Star Wars
"Star Wars: The Force Awakens" villain Kylo Ren (Adam Driver) was responsible for one of the film's most talked about moments. Find out what the director and writers had to say. Lucasfilm

Now that “Star Wars: The Force Awakens” has officially premiered, many fans are ready to talk about some of the more intricate plot details featured in the he J.J. Abrams-directed epic. However, as anyone who has seen the latest film in the franchise will know, one major moment stands above the rest as the most jaw-dropping in the “Star Wars” canon.

[SPOILER ALERT: The remainder of this article will openly discuss the ending of “Star Wars: The Force Awakens.” Stop reading if you have not seen the film and plan to.]

The film is responsible for introducing the exciting new villain Kylo Ren (Adam Driver) to the series’ mythology. The character is obsessed with Darth Vader (voiced by James Earl Jones), and is trying desperately to adopt the dark side of the Force after training with his Jedi master, Luke Skywalker (Mark Hamill), went awry. However, what really makes him stand out in the film is the reveal that he is the son of Han Solo (Harrison Ford) and Leia (Carrie Fisher).

After imploring him to bring their son back to the light, Han Solo attempts to convince his son, originally named Ben Solo, to abandon the dark side and leave the First Order’s base with him. Instead, the villain opts to run his horrifying broadsword-style lightsaber through the iconic character’s heart.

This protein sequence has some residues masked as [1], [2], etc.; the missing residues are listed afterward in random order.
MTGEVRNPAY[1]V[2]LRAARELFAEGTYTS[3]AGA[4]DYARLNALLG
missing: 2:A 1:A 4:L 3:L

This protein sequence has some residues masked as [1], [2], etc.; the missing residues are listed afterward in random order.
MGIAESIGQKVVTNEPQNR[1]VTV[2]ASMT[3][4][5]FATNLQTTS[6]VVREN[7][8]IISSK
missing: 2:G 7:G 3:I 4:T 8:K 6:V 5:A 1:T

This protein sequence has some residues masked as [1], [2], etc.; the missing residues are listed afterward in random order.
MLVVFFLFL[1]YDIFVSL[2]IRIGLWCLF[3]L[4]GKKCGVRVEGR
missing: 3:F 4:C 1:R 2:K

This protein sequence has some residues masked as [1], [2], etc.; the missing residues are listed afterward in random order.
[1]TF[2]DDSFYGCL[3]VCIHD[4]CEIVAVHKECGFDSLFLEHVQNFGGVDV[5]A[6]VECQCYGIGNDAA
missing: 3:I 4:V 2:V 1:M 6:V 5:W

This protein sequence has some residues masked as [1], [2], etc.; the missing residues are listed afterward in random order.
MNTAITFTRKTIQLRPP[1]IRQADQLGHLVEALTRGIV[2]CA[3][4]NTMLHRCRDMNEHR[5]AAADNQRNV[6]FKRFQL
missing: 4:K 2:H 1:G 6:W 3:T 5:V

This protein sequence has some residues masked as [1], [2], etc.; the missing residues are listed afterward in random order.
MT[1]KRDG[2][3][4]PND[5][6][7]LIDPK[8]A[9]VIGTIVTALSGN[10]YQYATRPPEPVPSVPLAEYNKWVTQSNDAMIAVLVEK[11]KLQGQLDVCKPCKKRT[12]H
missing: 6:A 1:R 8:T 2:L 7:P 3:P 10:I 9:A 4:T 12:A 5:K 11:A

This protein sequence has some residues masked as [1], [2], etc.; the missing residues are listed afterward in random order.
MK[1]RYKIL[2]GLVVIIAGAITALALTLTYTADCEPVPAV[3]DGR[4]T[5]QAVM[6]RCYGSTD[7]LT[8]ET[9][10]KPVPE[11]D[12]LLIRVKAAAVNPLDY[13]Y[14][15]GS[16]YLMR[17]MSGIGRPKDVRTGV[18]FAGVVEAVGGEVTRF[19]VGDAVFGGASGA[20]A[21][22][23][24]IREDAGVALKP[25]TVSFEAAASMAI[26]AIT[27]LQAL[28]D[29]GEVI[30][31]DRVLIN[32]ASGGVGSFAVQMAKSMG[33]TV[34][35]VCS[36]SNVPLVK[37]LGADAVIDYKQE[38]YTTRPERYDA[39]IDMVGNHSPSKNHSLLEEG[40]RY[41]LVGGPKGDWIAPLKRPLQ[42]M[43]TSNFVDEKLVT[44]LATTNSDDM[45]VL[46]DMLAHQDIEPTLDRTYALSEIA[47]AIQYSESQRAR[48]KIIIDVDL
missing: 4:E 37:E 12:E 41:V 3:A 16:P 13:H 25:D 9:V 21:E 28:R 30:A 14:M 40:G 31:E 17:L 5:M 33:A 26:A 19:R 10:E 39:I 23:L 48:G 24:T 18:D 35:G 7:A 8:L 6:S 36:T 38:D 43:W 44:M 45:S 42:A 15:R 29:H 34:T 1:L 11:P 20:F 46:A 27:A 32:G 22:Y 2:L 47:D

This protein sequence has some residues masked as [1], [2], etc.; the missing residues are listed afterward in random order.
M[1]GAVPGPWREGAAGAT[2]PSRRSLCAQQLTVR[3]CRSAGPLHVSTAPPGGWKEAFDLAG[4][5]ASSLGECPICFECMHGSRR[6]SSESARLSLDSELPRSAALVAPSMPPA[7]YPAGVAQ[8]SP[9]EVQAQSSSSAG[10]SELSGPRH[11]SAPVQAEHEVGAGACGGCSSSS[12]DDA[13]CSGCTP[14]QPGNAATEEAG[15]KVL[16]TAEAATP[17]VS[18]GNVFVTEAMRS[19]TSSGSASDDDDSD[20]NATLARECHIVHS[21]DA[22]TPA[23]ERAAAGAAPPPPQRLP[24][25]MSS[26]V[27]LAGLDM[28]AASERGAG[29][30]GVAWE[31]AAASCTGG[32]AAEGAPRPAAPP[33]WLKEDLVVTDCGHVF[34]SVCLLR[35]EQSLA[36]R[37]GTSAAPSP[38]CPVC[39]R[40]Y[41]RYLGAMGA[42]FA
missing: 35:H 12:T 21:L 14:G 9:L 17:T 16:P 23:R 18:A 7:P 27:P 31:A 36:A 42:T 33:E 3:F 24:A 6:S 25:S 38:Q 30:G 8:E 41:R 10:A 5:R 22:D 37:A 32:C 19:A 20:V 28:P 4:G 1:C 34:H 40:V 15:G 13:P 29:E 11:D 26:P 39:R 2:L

“‘Star Wars’ had the greatest villain in cinema history. So, how you bring a new villain into that world is a very tricky thing,” Abrams told a crowd at a post-screening Q&A at the Writers Guild of America (via Entertainment Weekly). “We knew we needed to do something f---ing bold. The only reason why Kylo Ren has any hope of being a worthy successor is because we lose one of the most beloved characters.”

In the same interview, co-writer Michael Arndt revealed that his original draft didn’t include the death of Han Solo. It wasn’t until the director asked a very poignant question that it became clear the character would have to meet his end in “The Force Awakens.”

“I had thought Han’s story and Leia’s story was just about them coming back together,” Arndt said. “J.J. rightly asked, ‘What is Han doing in this movie?’ If we're not going to have something important and irreversible happen to him, then he kind of feels like luggage. He feels like this great, sexy piece of luggage you have in your movie. But he’s not really evolving. He’s not really pushing the story forward.”

As The Hollywood Reporter notes, although tragic and highly controversial, killing off Han Solo was the right move for the franchise narratively. The outlet points out that the scene in question very closely mirrors that of the ending of the first movie, “Star Wars: A New Hope” in which Obi-Wan Kenobi (Alac Guinness) died at the hands of Darth Vader to inspire the new generation of heroes. As previously reported, Abrams intended for characters like Finn (John Boyega) and Rey (Daisy Ridley) to accept the torch as the new leads of the “Star Wars” universe in the modern day. Although fans are likely sad to see him go, Han Solo’s death holds a very important meaning for the future of the franchise.